Non certified or accredited Montessoris - Mothering Forums
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#1 of 3 Old 01-30-2005, 12:54 PM - Thread Starter
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What are your thoughts on schools that are not certified. The school my kids are in isn't and very few of the schools around us are actually certified. Our school is run by a AMI certified directress. She taught in 2 different schools that were AMI-like. I know one of them wasn't certified because I looked at it as an option for us but I'm not sure about the other one because it was out of state. There are 3 other teachers that are AMS certified and the school follows the principles of AMS. There is one major defiation from the typical montessoris. The mixed ages are not exactly the same. The school takes kids at 18 months and she keeps the 18-40/48 months together. It depends on the kids when the move upstairs to the older group which is more like 4-6 year olds with some older 3 year olds in it. I really don't have a problem with the way it is set up and it seems to work okay with my kids. Other than that the school is run very much like I would believe a certified montessori school would be with organized shelfs of montessori materials. So I wonder what the thoughts are of others on non certifed schools.

Also what is your experience with teaching reading with the older kids. How do they do it? Do they use phonics? Reading workbooks? Work pages? This is one area I'm not sure what the "Montessori way" should look like.

Thanks, Micky
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#2 of 3 Old 02-02-2005, 09:28 PM
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I am an AMI trained teacher and have worked in both accredited and non-accredited schools.

There are many reasons that a school may not be accredited:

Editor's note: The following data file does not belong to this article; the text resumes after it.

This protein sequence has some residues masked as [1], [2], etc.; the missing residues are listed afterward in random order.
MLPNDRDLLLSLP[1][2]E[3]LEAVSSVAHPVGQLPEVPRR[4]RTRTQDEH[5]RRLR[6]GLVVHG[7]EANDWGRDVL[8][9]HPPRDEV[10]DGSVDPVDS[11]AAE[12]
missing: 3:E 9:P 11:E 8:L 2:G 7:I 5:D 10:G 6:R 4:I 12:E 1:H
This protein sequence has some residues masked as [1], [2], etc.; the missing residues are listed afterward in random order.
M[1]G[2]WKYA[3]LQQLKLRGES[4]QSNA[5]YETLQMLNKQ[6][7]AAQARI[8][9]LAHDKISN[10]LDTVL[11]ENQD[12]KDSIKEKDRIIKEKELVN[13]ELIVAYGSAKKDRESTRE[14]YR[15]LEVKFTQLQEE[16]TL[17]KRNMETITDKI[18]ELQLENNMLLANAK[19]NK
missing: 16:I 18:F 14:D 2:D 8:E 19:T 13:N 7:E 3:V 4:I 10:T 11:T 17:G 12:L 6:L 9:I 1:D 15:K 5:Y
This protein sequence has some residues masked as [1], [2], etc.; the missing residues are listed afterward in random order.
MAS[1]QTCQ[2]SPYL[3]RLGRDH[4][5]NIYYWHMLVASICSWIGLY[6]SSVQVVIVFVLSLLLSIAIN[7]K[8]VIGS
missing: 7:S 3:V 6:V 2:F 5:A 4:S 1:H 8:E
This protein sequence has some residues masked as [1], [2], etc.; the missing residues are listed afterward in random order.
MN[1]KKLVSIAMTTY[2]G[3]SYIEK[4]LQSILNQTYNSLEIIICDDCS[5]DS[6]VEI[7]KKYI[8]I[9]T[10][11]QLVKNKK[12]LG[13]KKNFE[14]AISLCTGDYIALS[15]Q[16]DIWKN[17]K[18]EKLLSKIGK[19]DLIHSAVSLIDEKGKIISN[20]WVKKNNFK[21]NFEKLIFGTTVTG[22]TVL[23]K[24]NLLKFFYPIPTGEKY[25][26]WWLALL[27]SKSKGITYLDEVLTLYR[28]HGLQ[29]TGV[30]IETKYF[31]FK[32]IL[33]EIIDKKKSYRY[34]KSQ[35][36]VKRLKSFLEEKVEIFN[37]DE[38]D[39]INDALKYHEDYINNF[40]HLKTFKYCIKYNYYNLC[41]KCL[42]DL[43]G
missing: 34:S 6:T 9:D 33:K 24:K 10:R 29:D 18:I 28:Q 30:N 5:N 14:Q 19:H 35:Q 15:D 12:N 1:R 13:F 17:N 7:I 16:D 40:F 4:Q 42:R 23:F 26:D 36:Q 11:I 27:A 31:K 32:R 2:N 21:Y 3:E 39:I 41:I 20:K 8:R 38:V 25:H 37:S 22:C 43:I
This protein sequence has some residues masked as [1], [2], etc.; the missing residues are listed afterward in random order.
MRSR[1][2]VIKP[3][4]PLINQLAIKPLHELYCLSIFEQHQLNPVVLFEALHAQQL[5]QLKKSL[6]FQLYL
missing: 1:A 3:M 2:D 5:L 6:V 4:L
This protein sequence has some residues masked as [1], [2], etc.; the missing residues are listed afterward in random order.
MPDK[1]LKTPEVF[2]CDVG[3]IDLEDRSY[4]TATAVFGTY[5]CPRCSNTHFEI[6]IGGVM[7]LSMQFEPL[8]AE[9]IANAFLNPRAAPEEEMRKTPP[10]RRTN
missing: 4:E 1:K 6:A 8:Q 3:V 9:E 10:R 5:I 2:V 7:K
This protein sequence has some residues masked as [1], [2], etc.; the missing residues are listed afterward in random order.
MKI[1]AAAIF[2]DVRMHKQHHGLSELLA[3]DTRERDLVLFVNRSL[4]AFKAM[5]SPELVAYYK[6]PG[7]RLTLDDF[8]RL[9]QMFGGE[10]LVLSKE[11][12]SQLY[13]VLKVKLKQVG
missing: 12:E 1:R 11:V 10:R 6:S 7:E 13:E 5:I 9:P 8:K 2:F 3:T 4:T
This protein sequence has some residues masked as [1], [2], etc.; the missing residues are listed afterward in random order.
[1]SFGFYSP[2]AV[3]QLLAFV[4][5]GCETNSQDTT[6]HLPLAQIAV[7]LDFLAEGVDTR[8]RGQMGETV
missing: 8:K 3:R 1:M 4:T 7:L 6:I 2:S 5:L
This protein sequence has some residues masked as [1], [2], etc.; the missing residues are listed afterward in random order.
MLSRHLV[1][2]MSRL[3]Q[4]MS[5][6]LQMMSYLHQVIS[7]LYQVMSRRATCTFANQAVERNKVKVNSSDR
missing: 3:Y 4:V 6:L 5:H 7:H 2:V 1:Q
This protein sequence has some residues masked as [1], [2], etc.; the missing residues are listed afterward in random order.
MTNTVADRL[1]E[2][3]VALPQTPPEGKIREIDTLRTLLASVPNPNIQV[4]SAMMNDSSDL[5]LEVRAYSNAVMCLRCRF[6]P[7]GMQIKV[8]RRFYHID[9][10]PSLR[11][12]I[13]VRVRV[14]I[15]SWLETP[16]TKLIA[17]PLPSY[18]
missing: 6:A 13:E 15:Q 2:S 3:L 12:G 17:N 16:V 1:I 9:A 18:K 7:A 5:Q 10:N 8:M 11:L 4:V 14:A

---The school may be small and not able to afford the expense. This is especially true of schools that are not located near a training center. If a school has, say, just one class it may not be a priority for that school to seek accreditation. One of the best schools (Children's House level) in St. Paul isn't accredited and if I was still living there I would have my ds attend even over my own class!

---The school may not qualify for accreditation. They may not be up to the standards of AMI.

---They may be new and not quite ready for accreditation. The school I helped found in 1994 did not get accredited until 1999. Until then we paid consultants to come out and help us get our school to where we wanted it. Most of those consultants were AMI trainers. When we were ready for our accreditation in 1999 we went through the process without a hitch. The school I operate now is brand new (just opened in September) and we won't seek accreditation until 2007 (after our elementary class opens).

---The school may not adhere to the philosophies of AMI and not care to be accredited.

You can ask the administrator or education director of the school what there plans are regarding AMI accreditation and see what they say. If you are worried about standards being met, call AMI/USA (see the link at under links to other Montessori sites - follow the AMI link to AMI/USA) and ask them for a list of criteria. They should be able to send you, or direct you to a place, where you can see the basic criteria for AMI certification. You can then see if you school meets at least this basic criteria. Of course, unless you are a trained trainer and spend several days in each class you won't be able to make a solid judgement, you can sometimes spot a glaring deficit with just the basic list.

Good luck!
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#3 of 3 Old 02-03-2005, 05:05 AM
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There's only 1 certified Montessori school in my city (it's AMS certified). It's quite large (18 months to 8th grade) and obviously has a lot of $ resources. There are also many schools with Montessori in their name. Some of these do have certified teachers in them and do seem to adhere to Montessori principles, but are not certified. Many of them are quite small, so perhaps that's the reason. We like the certified school, but they require that kids be there 5 days a week, so we are not going to enroll my son there yet.
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